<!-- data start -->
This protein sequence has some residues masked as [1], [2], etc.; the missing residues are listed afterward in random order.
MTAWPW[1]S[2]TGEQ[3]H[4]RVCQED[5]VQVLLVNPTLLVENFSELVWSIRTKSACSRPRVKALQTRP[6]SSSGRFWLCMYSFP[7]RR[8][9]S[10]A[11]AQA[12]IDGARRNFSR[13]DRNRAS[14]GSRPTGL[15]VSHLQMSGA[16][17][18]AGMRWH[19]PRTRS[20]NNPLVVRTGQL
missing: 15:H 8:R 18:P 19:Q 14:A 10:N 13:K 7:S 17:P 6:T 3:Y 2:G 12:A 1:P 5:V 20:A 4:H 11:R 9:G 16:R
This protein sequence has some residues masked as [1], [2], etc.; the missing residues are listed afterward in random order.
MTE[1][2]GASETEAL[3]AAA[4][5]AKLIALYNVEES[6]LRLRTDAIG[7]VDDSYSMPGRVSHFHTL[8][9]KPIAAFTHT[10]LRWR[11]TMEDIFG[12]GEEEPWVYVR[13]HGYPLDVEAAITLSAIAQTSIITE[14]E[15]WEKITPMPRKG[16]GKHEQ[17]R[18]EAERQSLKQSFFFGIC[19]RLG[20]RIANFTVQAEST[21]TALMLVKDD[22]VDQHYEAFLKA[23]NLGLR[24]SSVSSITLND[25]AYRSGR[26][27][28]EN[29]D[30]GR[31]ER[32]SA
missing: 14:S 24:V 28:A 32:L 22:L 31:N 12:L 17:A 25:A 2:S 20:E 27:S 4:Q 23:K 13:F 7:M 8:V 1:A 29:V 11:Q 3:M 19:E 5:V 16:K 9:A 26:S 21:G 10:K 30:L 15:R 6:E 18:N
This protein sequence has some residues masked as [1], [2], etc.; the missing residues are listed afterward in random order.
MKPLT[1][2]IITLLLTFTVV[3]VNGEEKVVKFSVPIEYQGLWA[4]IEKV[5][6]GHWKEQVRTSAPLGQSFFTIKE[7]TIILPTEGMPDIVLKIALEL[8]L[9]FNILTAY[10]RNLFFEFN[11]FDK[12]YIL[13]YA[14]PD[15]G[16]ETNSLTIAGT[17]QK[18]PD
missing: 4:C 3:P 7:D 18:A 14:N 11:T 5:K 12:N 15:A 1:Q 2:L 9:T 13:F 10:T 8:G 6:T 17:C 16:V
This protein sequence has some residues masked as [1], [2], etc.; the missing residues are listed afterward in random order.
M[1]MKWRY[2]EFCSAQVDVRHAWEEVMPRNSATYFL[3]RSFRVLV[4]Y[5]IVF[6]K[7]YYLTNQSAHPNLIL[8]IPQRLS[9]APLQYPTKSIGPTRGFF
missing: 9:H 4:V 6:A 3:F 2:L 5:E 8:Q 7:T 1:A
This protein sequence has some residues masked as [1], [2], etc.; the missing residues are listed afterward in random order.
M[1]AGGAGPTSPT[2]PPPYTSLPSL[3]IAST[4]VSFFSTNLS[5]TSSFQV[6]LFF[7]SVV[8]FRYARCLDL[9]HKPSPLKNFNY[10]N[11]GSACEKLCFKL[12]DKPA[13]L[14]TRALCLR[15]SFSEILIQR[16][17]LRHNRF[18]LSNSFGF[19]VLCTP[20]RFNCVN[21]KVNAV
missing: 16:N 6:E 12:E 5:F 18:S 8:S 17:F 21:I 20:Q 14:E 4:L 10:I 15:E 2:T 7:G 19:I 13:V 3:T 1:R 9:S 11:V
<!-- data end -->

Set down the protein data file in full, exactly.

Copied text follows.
This protein sequence has some residues masked as [1], [2], etc.; the missing residues are listed afterward in random order.
MTAWPW[1]S[2]TGEQ[3]H[4]RVCQED[5]VQVLLVNPTLLVENFSELVWSIRTKSACSRPRVKALQTRP[6]SSSGRFWLCMYSFP[7]RR[8][9]S[10]A[11]AQA[12]IDGARRNFSR[13]DRNRAS[14]GSRPTGL[15]VSHLQMSGA[16][17][18]AGMRWH[19]PRTRS[20]NNPLVVRTGQL
missing: 15:H 8:R 18:P 19:Q 14:A 10:N 13:K 7:S 17:P 6:T 3:Y 2:G 12:A 1:P 5:V 20:A 4:H 11:R 9:G 16:R
This protein sequence has some residues masked as [1], [2], etc.; the missing residues are listed afterward in random order.
MTE[1][2]GASETEAL[3]AAA[4][5]AKLIALYNVEES[6]LRLRTDAIG[7]VDDSYSMPGRVSHFHTL[8][9]KPIAAFTHT[10]LRWR[11]TMEDIFG[12]GEEEPWVYVR[13]HGYPLDVEAAITLSAIAQTSIITE[14]E[15]WEKITPMPRKG[16]GKHEQ[17]R[18]EAERQSLKQSFFFGIC[19]RLG[20]RIANFTVQAEST[21]TALMLVKDD[22]VDQHYEAFLKA[23]NLGLR[24]SSVSSITLND[25]AYRSGR[26][27][28]EN[29]D[30]GR[31]ER[32]SA
missing: 14:S 24:V 28:A 32:L 22:L 31:N 12:L 17:A 25:A 2:S 20:E 27:S 4:Q 23:K 13:F 7:M 8:V 1:A 29:V 11:Q 3:M 19:E 5:V 16:K 9:A 26:S 21:G 10:K 30:L 15:R 6:E 18:N
This protein sequence has some residues masked as [1], [2], etc.; the missing residues are listed afterward in random order.
MKPLT[1][2]IITLLLTFTVV[3]VNGEEKVVKFSVPIEYQGLWA[4]IEKV[5][6]GHWKEQVRTSAPLGQSFFTIKE[7]TIILPTEGMPDIVLKIALEL[8]L[9]FNILTAY[10]RNLFFEFN[11]FDK[12]YIL[13]YA[14]PD[15]G[16]ETNSLTIAGT[17]QK[18]PD
missing: 4:C 3:P 7:D 18:A 14:N 11:T 5:K 12:N 15:A 1:Q 2:L 9:T 13:F 10:T 8:G 6:T 17:C 16:V
This protein sequence has some residues masked as [1], [2], etc.; the missing residues are listed afterward in random order.
M[1]MKWRY[2]EFCSAQVDVRHAWEEVMPRNSATYFL[3]RSFRVLV[4]Y[5]IVF[6]K[7]YYLTNQSAHPNLIL[8]IPQRLS[9]APLQYPTKSIGPTRGFF
missing: 9:H 4:V 6:A 3:F 2:L 5:E 8:Q 7:T 1:A
This protein sequence has some residues masked as [1], [2], etc.; the missing residues are listed afterward in random order.
M[1]AGGAGPTSPT[2]PPPYTSLPSL[3]IAST[4]VSFFSTNLS[5]TSSFQV[6]LFF[7]SVV[8]FRYARCLDL[9]HKPSPLKNFNY[10]N[11]GSACEKLCFKL[12]DKPA[13]L[14]TRALCLR[15]SFSEILIQR[16][17]LRHNRF[18]LSNSFGF[19]VLCTP[20]RFNCVN[21]KVNAV
missing: 16:N 6:E 12:E 5:F 18:S 8:S 17:F 21:I 20:Q 14:E 4:L 10:I 15:E 2:T 7:G 19:I 13:V 3:T 1:R 9:S 11:V